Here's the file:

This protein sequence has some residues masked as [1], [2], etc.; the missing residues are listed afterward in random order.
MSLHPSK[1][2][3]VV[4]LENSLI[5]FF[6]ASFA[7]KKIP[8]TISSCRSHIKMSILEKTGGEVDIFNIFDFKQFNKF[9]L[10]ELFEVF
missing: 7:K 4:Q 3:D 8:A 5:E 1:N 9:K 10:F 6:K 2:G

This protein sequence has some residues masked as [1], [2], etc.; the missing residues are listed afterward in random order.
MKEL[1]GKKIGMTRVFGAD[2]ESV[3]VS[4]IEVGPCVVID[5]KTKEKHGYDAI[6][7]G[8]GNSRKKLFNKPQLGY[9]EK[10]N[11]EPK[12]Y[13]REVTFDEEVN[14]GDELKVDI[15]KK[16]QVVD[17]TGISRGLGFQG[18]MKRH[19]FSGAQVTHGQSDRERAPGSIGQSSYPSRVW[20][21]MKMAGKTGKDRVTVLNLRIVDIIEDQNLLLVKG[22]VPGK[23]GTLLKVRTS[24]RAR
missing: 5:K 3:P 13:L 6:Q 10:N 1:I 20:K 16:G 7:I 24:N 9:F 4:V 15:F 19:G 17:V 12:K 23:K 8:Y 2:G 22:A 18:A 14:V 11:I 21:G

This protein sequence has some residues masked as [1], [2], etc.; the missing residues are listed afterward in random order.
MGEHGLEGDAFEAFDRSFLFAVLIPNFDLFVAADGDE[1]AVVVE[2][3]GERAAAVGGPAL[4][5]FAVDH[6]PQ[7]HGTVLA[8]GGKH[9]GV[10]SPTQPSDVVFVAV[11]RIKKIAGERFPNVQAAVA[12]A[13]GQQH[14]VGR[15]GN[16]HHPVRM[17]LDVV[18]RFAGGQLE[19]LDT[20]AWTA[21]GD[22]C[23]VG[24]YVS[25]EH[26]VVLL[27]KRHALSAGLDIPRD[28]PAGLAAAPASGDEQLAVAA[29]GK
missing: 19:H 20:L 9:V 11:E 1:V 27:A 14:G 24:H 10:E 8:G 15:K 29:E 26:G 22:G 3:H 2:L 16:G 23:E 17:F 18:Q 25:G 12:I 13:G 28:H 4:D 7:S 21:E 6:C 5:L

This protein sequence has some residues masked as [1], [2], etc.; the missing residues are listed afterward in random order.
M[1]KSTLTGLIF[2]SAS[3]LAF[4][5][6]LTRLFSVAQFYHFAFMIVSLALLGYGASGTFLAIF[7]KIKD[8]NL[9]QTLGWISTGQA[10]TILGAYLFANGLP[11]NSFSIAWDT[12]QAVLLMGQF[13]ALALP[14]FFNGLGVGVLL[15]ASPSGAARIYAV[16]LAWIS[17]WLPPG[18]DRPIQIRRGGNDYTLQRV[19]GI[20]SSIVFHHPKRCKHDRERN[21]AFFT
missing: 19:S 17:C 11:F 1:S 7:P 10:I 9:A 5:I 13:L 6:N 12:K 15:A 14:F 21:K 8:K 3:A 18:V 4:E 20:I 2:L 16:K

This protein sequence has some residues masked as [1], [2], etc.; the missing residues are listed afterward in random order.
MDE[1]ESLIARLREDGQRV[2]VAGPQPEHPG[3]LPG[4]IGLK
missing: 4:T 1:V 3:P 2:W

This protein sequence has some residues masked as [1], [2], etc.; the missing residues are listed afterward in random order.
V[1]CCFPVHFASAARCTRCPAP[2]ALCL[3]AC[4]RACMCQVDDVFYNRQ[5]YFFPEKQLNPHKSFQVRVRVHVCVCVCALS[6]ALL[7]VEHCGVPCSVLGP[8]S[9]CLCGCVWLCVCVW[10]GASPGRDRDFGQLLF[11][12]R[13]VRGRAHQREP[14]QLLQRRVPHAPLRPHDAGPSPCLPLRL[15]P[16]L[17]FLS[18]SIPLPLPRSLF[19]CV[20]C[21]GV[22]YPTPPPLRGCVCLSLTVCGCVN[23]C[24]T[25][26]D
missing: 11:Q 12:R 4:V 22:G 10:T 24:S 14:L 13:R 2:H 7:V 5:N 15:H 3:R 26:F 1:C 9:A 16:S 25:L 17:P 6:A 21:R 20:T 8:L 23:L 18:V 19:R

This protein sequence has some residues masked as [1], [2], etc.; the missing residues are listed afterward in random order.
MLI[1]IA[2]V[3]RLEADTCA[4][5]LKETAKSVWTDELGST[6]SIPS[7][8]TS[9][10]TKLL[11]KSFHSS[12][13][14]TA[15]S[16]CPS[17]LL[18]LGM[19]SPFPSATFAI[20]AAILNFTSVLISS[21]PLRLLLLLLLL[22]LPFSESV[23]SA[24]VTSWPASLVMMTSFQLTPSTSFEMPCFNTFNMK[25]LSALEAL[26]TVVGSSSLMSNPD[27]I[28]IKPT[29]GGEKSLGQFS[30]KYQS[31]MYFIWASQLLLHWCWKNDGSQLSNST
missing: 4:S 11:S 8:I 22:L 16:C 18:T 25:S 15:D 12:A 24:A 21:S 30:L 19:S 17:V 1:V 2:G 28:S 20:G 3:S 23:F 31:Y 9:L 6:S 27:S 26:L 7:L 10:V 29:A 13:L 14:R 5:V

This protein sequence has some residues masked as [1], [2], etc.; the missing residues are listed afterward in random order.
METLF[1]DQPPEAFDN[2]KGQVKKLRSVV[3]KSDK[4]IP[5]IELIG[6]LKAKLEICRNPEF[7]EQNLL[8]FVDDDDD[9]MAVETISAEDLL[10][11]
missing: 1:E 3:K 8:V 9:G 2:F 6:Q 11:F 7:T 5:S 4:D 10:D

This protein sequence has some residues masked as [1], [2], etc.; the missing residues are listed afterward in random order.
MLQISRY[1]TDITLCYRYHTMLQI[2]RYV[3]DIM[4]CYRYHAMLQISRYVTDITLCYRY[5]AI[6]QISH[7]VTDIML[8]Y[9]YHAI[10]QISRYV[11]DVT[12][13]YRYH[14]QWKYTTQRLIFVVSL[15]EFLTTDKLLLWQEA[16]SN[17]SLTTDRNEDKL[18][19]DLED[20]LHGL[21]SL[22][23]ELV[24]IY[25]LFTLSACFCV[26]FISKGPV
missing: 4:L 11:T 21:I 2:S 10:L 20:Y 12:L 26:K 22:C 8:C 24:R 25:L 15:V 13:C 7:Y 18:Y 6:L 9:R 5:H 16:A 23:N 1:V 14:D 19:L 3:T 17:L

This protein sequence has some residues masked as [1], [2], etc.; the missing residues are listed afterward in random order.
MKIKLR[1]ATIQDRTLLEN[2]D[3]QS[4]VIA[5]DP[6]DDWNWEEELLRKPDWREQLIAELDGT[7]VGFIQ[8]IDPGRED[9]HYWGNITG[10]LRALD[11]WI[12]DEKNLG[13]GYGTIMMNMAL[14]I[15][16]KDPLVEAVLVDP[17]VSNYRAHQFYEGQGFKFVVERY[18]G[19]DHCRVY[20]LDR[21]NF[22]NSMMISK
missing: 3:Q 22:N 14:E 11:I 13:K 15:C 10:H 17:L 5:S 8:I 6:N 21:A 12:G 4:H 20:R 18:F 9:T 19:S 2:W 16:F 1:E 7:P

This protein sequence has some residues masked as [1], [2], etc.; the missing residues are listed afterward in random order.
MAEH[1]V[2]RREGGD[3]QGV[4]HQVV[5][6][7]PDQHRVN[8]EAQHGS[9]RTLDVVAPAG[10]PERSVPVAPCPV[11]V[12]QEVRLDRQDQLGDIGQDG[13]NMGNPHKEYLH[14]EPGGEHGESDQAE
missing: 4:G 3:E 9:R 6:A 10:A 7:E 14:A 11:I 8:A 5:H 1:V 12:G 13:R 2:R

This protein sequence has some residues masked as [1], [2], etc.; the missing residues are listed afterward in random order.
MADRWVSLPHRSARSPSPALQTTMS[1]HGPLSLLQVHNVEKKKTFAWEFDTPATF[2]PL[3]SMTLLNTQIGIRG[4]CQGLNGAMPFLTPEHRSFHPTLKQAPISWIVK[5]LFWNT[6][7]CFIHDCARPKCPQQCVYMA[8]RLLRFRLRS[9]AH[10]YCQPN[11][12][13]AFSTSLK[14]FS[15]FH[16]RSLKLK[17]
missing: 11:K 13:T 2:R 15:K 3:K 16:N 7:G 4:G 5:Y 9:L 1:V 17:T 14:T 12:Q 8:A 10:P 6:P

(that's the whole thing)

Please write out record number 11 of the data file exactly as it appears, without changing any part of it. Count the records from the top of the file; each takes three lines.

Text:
This protein sequence has some residues masked as [1], [2], etc.; the missing residues are listed afterward in random order.
MAEH[1]V[2]RREGGD[3]QGV[4]HQVV[5][6][7]PDQHRVN[8]EAQHGS[9]RTLDVVAPAG[10]PERSVPVAPCPV[11]V[12]QEVRLDRQDQLGDIGQDG[13]NMGNPHKEYLH[14]EPGGEHGESDQAE
missing: 4:G 3:E 9:R 6:A 10:A 7:E 14:A 11:I 8:A 5:H 1:V 12:G 13:R 2:R